COVID-19, like other infectious diseases, poses a higher risk to populations that live in close proximity to each other for example in Ibadan or those who live in Batcher in Northern Nigeria no thanks to a poor urban and regional planning system in Nigeria. This disproportionately affects older people and individuals with underlying illnesses such as cardiovascular disease, diabetes, chronic respiratory disease, and hypertension. Eighty percent of the people who have died of COVID-19 in China were over the age of 60. Nigeria first fatality was well above 60 with immunodeficiency owing to underlining ailments. 

This risk is particularly acute in places of detention, such as prisons, jails, and immigration detention centres, as well as residential institutions for people with disabilities and nursing facilities for older people, where the virus can spread rapidly, especially if access to health care is already poor. States have an obligation to ensure medical care for those in their custody is at least equivalent to that available to the general population, and must not deny detainees, including asylum seekers or undocumented migrants, equal access to preventive, curative or palliative health care. Asylum seekers, refugees living in camps, and people experiencing homelessness may also be at increased risk because of their lack of access to adequate water and hygiene facilities.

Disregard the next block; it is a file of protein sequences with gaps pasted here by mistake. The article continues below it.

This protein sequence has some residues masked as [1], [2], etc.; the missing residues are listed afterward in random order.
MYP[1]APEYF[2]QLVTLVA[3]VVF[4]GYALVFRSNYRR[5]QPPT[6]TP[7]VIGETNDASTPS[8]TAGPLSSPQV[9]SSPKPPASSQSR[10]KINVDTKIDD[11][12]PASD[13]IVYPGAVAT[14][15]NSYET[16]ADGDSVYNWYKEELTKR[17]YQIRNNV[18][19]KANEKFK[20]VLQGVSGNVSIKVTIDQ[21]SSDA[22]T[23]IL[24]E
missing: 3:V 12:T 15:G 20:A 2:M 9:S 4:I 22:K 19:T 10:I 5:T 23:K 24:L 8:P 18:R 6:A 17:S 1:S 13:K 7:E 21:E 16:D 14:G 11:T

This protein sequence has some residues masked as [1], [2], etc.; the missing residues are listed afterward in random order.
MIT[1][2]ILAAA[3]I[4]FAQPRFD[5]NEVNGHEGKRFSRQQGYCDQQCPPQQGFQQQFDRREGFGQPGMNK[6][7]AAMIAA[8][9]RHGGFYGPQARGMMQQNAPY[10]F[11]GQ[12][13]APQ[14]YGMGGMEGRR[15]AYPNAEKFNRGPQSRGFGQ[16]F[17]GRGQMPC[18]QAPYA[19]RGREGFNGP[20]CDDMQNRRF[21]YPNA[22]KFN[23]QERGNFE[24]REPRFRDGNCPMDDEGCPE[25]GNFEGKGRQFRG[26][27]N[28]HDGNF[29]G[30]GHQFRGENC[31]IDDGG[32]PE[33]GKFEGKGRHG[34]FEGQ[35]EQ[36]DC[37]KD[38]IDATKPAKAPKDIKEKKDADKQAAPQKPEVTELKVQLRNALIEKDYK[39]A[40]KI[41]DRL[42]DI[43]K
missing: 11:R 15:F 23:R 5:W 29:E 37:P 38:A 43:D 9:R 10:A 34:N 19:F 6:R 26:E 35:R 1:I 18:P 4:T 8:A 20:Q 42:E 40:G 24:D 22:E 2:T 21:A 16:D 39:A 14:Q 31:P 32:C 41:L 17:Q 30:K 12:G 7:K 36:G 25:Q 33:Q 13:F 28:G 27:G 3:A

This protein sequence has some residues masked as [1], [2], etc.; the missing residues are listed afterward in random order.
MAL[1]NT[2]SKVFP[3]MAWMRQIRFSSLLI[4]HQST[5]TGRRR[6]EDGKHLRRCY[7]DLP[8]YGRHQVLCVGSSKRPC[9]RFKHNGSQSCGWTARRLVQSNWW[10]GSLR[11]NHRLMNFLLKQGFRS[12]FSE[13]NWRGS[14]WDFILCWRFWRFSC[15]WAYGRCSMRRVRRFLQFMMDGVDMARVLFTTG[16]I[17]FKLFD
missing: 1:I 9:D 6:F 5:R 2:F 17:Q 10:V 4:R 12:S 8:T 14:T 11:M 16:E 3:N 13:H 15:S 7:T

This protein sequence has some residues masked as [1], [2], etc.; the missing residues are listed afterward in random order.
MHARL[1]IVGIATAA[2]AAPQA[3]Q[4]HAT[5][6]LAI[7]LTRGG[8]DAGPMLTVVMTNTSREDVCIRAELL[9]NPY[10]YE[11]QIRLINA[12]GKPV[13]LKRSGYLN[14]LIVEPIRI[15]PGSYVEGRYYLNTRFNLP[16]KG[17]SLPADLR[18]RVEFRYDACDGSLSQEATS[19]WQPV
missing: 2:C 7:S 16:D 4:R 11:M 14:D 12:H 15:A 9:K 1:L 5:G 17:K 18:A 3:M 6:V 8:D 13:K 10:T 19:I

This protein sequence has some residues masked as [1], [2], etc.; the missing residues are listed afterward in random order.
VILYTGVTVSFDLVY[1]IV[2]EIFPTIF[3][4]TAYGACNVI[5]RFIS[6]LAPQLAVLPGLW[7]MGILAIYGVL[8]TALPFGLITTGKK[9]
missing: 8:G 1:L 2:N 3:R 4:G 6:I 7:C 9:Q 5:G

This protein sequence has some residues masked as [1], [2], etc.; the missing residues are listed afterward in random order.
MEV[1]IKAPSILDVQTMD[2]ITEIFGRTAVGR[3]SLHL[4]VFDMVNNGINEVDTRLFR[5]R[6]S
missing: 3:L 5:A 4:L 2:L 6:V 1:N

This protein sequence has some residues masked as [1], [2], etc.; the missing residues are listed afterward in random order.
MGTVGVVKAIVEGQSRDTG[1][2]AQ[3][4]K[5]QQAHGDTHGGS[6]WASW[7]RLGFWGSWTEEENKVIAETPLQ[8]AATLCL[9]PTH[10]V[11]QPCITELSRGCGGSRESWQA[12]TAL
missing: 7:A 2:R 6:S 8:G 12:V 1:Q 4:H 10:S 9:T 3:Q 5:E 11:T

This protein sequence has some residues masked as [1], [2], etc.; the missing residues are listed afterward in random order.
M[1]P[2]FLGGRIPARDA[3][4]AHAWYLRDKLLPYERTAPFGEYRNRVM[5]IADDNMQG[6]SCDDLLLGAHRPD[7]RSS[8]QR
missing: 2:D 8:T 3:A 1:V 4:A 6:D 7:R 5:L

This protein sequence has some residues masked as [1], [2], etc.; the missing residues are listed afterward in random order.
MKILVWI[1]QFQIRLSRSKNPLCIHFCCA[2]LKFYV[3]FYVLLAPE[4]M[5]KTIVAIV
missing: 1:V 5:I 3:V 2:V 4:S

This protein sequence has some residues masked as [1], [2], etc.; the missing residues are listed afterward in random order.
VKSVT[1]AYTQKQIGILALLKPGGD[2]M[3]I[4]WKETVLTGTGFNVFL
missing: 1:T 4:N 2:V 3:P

Recommendations: Government agencies with authority over people housed in prisons, jails, and immigration detention centers should consider reducing their population through appropriate supervised or early release of low-risk category of detainees for example, those whose scheduled release may be soon, those who are in pre-trial detention for non-violent and lesser offenses or whose continued detention is similarly unnecessary or not justified. Nigerian Correctional Services should look into its Act especially for aspects that empower it to free those in detention without trial for more than three months. 

Detained individuals at high risk of suffering serious effects from the virus such as older people and people with underlying health conditions, should also be considered for similar release with regard to whether the detention facility has the capacity to protect their health, guarantee access to treatment, and take into consideration factors such as the gravity of the crime committed and time served.

If safe and legal deportations are suspended due to the virus, the legal justification for detaining people pending deportation may no longer exist. In these cases, authorities should release detainees and institute alternatives to detention.

Authorities that operate prisons, jails, and immigration detention centers should publicly disclose their plans of action to reduce the risk of coronavirus infection in their facilities and the steps that will be taken to contain the infection and protect prisoners, prison staff, and visitors.  Iran had released 85,000 of her inmates; US also set free 37,000 persons held in immigration detention with further instruction from California Governor suspending further detainees in its juvenile facilities. It is on record that minimum of 73 inmates and 58 staff of Correctional Custody Service in New York City has contracted the virus. In Africa, some nations have set free those in detentions and prisons including Tunisia 1420, Libya 450, Niger Republic 1540, and Ethiopia 4000 etc.


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